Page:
Genome-wide mapping of DNA hydroxymethylation in osteoarthritic chondrocytes [methylation]
ABSTRACT: Examination of the genome-wide distribution of 5hmC in osteoarthritic chondrocytes compared to normal chondrocytes in order to elucidate the effect on OA-specific gene expression. 5hmC-sequencing was performed and data was compared with microarray gene expression data to identify genes with differential expression between normal and OA chondrocytes that are potentially under epigenetic regulation. High-throughput sequencing of 5hmC in 4 normal and 4 OA chondrocyte samples.
Project description:Examination of the genome-wide distribution of 5hmC in osteoarthritic chondrocytes compared to normal chondrocytes in order to elucidate the effect on OA-specific gene expression. 5hmC-sequencing was performed and data was compared with microarray gene expression data to identify genes with differential expression between normal and OA chondrocytes that are potentially under epigenetic regulation. Gene expression patterns were examined by comparing the 5 normal samples to the 2 OA samples to assess the changing expression profiles between normal and OA chondrocytes. We analyzed the changes in gene expression in OA; genes with a fold-change ≥ or ≤1.5 or 1.2, with a difference in intensity of >100 and within the lower 90% confidence bound, were selected.
Project description:To examine the genome-wide distribution of hydroxymethylated cytosine (5hmC) in osteoarthritic (OA) and normal chondrocytes in order to investigate the effect on OA-specific gene expression.Cartilage was obtained from OA patients undergoing total knee arthroplasty or from control patients undergoing anterior cruciate ligament reconstruction. Genome-wide sequencing of 5hmC-enriched DNA was performed in a small cohort of normal and OA chondrocytes to identify differentially hydroxymethylated regions (DhMRs) in OA chondrocytes. Data from the genome-wide sequencing of 5hmC-enriched DNA were intersected with global OA gene expression data to define subsets of genes and pathways potentially affected by increased 5hmC levels in OA chondrocytes.A total of 70,591 DhMRs were identified in OA chondrocytes as compared to normal chondrocytes, 44,288 (63%) of which were increased in OA chondrocytes. The majority of DhMRs (66%) were gained in gene bodies. Increased DhMRs were observed in ?50% of genes previously implicated in OA pathology including MMP3, LRP5, GDF5, and COL11A1. Furthermore, analyses of gene expression data revealed gene body gain of 5hmC appears to be preferentially associated with activated, but not repressed, genes in OA chondrocytes.This study provides the first genome-wide profiling of 5hmC distribution in OA chondrocytes. We had previously reported a global increase in 5hmC levels in OA chondrocytes. Gain of 5hmC in the gene body is found to be characteristic of activated genes in OA chondrocytes, highlighting the influence of 5hmC as an epigenetic mark in OA. In addition, this study identifies multiple OA-associated genes that are potentially regulated either singularly by gain of DNA hydroxymethylation or in combination with loss of DNA methylation.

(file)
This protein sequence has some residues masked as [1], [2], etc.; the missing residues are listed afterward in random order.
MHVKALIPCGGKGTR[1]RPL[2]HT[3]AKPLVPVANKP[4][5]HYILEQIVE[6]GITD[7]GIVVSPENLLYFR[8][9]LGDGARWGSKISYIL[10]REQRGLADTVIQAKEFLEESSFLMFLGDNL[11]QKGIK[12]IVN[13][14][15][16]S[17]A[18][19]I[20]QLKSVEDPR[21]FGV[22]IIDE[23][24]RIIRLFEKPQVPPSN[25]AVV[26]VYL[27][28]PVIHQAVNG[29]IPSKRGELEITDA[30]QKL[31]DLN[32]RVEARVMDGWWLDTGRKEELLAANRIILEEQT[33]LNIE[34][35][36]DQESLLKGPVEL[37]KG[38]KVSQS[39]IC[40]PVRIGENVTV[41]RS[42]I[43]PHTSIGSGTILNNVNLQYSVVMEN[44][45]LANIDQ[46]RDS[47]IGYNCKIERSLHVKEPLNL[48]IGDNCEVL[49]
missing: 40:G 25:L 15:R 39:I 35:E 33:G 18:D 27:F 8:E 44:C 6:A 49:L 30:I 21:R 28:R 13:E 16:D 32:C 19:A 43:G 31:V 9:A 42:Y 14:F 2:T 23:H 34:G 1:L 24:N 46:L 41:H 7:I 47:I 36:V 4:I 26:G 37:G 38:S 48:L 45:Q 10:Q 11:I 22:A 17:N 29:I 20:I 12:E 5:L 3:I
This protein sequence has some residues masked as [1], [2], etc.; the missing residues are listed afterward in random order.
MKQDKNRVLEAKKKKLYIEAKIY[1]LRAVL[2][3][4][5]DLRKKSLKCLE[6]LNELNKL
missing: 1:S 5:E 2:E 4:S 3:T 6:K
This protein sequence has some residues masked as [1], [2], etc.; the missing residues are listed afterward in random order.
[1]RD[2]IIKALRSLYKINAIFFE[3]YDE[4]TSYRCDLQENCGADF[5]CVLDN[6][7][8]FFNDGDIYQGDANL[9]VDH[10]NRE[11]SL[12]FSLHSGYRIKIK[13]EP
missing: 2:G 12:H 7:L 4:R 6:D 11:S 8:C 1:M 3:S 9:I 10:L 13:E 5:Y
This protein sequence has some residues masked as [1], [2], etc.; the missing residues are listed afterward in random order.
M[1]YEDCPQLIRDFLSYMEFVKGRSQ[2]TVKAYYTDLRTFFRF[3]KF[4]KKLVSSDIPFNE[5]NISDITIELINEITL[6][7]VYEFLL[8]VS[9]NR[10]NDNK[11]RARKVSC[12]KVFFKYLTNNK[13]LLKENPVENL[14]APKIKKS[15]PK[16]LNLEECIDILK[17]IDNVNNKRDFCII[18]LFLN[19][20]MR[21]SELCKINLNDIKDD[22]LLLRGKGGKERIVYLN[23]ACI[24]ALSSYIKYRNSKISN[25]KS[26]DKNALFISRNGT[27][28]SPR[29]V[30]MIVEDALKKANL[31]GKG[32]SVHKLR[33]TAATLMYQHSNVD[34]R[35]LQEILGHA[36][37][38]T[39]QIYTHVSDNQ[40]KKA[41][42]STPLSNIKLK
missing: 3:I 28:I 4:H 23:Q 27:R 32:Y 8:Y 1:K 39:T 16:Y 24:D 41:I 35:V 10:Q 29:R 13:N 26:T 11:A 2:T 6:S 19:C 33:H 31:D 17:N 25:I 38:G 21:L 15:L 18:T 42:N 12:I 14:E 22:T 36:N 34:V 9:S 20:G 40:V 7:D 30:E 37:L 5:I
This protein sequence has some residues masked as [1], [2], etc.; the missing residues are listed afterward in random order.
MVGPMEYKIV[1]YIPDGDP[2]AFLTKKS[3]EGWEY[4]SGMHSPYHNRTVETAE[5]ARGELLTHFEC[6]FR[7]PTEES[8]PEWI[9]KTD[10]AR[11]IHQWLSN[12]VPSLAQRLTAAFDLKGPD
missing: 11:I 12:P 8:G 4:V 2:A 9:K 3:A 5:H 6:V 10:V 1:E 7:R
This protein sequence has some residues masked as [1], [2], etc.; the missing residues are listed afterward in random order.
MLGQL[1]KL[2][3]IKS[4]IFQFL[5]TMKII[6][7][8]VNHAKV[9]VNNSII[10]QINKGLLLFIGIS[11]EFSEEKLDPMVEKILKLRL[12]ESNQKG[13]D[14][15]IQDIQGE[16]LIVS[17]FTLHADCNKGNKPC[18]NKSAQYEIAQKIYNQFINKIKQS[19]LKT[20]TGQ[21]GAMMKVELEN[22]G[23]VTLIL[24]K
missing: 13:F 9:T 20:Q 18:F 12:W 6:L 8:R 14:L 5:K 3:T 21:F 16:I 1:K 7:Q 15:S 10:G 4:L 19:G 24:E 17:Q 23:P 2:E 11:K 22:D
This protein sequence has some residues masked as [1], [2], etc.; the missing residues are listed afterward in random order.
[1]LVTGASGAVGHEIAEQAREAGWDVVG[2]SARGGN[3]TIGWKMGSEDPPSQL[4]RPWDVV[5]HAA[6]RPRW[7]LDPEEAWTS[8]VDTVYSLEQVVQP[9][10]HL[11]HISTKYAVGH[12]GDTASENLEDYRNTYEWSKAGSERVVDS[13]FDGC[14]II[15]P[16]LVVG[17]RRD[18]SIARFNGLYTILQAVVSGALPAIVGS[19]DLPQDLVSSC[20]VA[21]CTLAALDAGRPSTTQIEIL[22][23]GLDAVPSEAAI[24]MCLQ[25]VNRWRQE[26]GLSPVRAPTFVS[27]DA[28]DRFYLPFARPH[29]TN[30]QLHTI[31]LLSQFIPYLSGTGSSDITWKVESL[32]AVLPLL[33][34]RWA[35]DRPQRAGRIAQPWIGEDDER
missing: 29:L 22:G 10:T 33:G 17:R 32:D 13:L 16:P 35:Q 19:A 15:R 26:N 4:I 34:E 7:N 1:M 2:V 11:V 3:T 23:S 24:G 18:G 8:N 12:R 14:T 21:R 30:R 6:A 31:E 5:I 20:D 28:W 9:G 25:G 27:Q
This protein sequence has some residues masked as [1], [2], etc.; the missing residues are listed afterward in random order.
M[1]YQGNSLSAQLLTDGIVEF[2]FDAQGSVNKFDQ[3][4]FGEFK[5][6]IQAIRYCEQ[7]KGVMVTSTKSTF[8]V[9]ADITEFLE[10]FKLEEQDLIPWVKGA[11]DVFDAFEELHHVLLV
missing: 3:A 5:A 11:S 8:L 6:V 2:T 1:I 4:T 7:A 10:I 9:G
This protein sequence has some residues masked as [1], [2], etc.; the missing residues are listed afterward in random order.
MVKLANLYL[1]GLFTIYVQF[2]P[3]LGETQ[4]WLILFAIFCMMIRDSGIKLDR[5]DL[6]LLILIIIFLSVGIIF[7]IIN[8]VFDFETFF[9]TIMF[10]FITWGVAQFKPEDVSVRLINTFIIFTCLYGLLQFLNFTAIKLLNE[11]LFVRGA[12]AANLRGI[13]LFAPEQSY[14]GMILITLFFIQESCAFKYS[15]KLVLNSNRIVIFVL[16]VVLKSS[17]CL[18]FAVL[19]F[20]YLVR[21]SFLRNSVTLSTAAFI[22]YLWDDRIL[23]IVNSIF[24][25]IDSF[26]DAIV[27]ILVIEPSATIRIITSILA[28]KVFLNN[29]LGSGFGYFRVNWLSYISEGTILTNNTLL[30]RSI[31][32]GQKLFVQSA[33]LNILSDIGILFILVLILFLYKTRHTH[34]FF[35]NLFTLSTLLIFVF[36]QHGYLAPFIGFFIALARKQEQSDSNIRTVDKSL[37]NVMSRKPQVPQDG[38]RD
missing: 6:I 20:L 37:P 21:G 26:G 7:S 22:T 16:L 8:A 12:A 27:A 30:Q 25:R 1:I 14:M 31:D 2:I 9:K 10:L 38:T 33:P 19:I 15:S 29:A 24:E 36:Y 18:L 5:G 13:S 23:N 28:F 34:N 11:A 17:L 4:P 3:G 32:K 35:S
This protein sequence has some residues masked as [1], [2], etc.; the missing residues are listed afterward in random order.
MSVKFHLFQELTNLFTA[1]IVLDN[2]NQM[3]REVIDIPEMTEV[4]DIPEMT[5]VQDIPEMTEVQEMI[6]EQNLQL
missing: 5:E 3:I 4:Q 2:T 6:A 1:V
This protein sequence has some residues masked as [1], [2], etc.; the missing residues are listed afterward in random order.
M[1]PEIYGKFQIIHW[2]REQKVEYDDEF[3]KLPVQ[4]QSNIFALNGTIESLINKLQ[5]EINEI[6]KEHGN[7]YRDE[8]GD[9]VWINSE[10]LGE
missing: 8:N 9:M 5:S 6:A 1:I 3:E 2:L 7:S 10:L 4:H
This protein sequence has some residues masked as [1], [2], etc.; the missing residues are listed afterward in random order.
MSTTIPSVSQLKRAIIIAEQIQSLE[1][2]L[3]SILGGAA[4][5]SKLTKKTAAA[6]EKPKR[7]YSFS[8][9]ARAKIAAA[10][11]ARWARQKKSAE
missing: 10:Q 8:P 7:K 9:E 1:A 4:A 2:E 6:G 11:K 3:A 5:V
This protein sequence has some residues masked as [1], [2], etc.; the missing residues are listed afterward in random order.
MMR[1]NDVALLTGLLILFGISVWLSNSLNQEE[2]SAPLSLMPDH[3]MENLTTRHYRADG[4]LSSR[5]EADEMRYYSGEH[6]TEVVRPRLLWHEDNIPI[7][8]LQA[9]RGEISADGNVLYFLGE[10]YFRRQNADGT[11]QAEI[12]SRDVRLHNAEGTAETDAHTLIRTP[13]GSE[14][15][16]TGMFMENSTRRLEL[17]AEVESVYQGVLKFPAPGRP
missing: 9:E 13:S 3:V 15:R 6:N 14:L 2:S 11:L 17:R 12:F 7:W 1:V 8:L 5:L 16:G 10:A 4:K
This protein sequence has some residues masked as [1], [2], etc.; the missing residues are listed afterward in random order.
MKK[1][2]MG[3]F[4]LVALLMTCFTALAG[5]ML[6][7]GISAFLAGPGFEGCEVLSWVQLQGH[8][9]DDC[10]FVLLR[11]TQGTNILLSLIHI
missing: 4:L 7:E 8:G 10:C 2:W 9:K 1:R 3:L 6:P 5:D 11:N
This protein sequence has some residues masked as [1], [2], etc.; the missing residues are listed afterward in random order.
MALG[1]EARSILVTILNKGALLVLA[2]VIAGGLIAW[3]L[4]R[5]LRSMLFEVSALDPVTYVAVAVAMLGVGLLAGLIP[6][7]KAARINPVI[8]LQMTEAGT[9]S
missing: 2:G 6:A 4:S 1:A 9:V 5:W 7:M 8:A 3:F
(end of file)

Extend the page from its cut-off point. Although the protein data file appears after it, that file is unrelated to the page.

Project description:Examination of the genome-wide distribution of 5hmC in osteoarthritic chondrocytes compared to normal chondrocytes in order to elucidate the effect on OA-specific gene expression. 5hmC-sequencing was performed and data was compared with microarray gene expression data to identify genes with differential expression between normal and OA chondrocytes that are potentially under epigenetic regulation. Overall design: High-throughput sequencing of 5hmC in 4 normal and 4 OA chondrocyte samples.
Project description:The objective was to investigate the levels of TWIST1 in normal and OA cartilage and examine its role in regulating gene expression in chondrocytes. Human cartilage tissues and chondrocytes were obtained at autopsy from normal knee joints and from OA-affected joints at the time of total knee arthroplasty. TWIST1 expression was increased in human OA knee cartilage compared to normal knee cartilage. TWIST1 induced matrix metalloproteinase 3 (MMP3) expression without direct binding to MMP3 promoter and increased the 5-hydroxymethylcytosine (5hmC) level at the MMP3 promoter. The effect of TWIST1 on expression of TET family (TET1, 2 and 3) was measured in stable TWIST1 transfected TC28 cells, and TET1 expression was up-regulated. TWIST1 dependent upregulation of Mmp3 expression was suppressed in Tet triple KO fibroblast derived from mouse ES cells. Increased TWIST1 expression is a feature of OA-affected cartilage. We identified a novel mechanism of catabolic reaction where TWIST1 up-regulates MMP3 expression by enriching 5hmC levels at the MMP3 promoter via TET1 induction. These findings implicate TWIST1 as an important factor regulating OA related gene expression. Clarifying epigenetic mechanisms of 5hmC induced by TWIST1 is a critical molecule to understanding OA pathogenesis.